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The BMW 6 Series is now a hatchback: meet the 6 Series GT

New BMW 6 Series Gran Turismo is a posher, more practical 5 Series. Confused?

Not got a handle on BMW’s range? Still confused at how a 2 Series can be both a tyre-shredding M Car and a seven-seat MPV? Well this isn’t going to help. It’s the new BMW 6 Series Gran Turismo, and it’s big hatchback.

It replaces the old 5 Series Gran Turismo – which created its own niche back in 2009 – and while its ethos is broadly the same, BMW has altered its name. It lines it up quite nicely with the also-a-big-hatchback X6, but until the 8 Series replaces the 6 Series coupe, it may cause some confusion.

Anyway, the car itself. BMW calls it a ‘large GT’, and in essence it’s a posher version of the 5 Series (with frameless doors!) that also manages to be more practical. It’s arguably better looking than the old 5 GT it replaces, being longer and lower. Special effort has been put into sharpening the rear styling, which used to be quite, um, boxy.

There are three full-size seats in the back, and these can electronically recline if you tick the right options box. The seats can all individually split, swelling the base luggage room of 610 litres (up 110 litres on the 5 GT) to 1,800 litres when they’re all folded. As well as being up 100 litres on the 5 GT, that’s the kind of room you get in a Mercedes-Benz E-Class Estate. And that has an enormous boot.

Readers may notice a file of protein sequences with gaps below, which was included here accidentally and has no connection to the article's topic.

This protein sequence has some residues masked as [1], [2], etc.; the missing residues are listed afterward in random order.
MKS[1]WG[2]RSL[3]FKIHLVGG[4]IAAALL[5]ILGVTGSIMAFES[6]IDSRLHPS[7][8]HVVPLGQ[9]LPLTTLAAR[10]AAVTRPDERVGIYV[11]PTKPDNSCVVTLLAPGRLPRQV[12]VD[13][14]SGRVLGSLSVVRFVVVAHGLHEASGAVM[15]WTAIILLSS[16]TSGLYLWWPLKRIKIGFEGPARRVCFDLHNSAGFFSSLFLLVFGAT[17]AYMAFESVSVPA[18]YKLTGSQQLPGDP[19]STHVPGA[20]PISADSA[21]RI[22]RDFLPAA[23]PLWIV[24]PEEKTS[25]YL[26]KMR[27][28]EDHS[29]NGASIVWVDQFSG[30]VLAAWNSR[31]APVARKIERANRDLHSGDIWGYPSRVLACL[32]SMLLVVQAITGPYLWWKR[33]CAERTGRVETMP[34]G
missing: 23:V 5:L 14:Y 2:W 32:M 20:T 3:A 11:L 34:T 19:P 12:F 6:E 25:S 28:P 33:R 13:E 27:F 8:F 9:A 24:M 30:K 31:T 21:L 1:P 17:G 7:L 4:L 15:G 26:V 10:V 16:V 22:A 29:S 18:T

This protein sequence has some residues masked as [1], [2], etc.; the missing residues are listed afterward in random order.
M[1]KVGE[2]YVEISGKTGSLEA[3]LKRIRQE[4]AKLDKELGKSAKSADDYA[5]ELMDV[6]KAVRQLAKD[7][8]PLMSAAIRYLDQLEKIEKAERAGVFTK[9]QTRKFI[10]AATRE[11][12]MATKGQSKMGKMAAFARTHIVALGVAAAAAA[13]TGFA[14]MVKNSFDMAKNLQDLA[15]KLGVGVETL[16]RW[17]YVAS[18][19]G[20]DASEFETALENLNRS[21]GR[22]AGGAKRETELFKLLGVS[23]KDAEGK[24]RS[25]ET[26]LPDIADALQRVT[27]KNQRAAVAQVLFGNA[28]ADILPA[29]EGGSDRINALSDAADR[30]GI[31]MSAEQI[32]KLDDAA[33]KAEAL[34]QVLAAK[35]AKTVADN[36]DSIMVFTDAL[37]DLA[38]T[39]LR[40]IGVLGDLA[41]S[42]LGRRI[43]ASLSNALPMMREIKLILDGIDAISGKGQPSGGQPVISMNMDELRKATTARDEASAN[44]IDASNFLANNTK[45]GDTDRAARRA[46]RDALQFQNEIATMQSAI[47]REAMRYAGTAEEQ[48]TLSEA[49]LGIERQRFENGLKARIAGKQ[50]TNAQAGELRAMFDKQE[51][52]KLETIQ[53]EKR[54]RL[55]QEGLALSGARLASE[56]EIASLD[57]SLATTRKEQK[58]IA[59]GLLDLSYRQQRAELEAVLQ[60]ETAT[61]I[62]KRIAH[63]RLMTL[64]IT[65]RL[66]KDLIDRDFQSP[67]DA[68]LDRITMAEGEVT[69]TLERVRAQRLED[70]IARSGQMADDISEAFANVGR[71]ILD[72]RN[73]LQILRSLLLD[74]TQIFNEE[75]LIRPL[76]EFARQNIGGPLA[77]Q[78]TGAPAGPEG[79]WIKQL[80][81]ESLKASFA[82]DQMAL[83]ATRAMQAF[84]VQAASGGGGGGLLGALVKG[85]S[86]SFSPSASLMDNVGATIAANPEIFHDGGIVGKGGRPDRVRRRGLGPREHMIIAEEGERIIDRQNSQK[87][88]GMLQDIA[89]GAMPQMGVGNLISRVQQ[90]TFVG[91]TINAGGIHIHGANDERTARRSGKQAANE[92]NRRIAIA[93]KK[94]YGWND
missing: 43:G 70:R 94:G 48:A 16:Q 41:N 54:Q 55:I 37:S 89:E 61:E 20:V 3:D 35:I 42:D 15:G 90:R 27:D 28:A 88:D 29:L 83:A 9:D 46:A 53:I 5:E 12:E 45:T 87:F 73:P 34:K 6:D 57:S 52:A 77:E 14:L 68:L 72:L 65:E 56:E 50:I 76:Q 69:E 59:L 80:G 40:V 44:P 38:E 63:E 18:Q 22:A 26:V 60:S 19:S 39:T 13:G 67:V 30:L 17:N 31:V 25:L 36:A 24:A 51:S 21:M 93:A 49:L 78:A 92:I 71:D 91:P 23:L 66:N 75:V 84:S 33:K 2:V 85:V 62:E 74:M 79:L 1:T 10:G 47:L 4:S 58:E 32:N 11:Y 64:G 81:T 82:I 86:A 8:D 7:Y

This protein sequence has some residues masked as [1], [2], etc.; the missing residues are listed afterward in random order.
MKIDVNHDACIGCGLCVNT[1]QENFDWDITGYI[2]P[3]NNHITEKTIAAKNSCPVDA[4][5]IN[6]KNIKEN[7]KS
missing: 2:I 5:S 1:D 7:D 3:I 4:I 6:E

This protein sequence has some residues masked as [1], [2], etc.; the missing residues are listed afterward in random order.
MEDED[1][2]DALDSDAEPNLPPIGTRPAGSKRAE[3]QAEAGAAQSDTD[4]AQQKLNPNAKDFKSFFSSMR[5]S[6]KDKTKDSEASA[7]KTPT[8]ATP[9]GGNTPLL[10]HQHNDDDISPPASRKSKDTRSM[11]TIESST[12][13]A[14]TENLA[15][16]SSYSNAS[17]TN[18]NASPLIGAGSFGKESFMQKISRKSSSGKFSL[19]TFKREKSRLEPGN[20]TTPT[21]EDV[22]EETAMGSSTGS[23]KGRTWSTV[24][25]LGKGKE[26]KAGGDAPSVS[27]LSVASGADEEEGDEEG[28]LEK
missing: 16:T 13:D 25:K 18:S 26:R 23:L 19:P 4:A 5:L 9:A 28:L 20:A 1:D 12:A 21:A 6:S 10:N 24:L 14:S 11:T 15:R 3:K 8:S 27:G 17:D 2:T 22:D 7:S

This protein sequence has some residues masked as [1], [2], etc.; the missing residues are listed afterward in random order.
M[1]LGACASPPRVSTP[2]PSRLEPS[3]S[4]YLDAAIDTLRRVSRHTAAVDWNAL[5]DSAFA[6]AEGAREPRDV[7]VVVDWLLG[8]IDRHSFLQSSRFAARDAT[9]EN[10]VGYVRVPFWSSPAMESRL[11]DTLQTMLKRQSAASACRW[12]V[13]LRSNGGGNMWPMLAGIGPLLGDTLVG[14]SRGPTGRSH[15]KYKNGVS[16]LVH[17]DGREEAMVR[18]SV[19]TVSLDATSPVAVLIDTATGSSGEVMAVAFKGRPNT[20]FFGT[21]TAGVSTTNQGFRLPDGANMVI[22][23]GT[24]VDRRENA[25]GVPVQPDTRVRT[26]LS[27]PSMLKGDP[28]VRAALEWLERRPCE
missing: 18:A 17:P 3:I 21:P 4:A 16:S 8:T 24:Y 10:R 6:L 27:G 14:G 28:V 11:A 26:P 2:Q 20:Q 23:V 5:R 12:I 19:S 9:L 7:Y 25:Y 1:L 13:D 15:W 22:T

The 6 GT comes with three engines – 630i and 640i petrols, with a respective 255bhp and 335bhp, and a 261bhp 630d diesel – and a choice of rear- or four-wheel drive. Your best 0-62mph time is 5.3secs (the 640i) and your best fuel economy 57.6mpg (the 640d with RWD). Prices start at £46,810 for the 630i.

While 18in wheels come as standard, BMW offers 19s, 20s and 21s as options, and we sense the scale of the 6 GT will call for some larger rims. You can spec an M Sport exterior and interior makeover (many will) and there’s also the option of a 1,400-watt, 16-speaker ‘Bowers and Wilkins Diamond Surround Sound System’.

All manner of gizmos are optional, in fact. Optional active cruise control and lane departure warnings both function up to 130mph – handy on the autobahn – while there’s a new, improved head-up display available, too.

You’ve also the option of various suspension systems, but we suspect the plush air suspension might be your best bet. It allows a 30mm variance in ride height depending on how rugged or sporty you’re feeling.

So. Like it? Or do you wish BMW stuck to doing traditional saloons and estates? The fact the 5 GT formula remains in its range suggests it’s a success…

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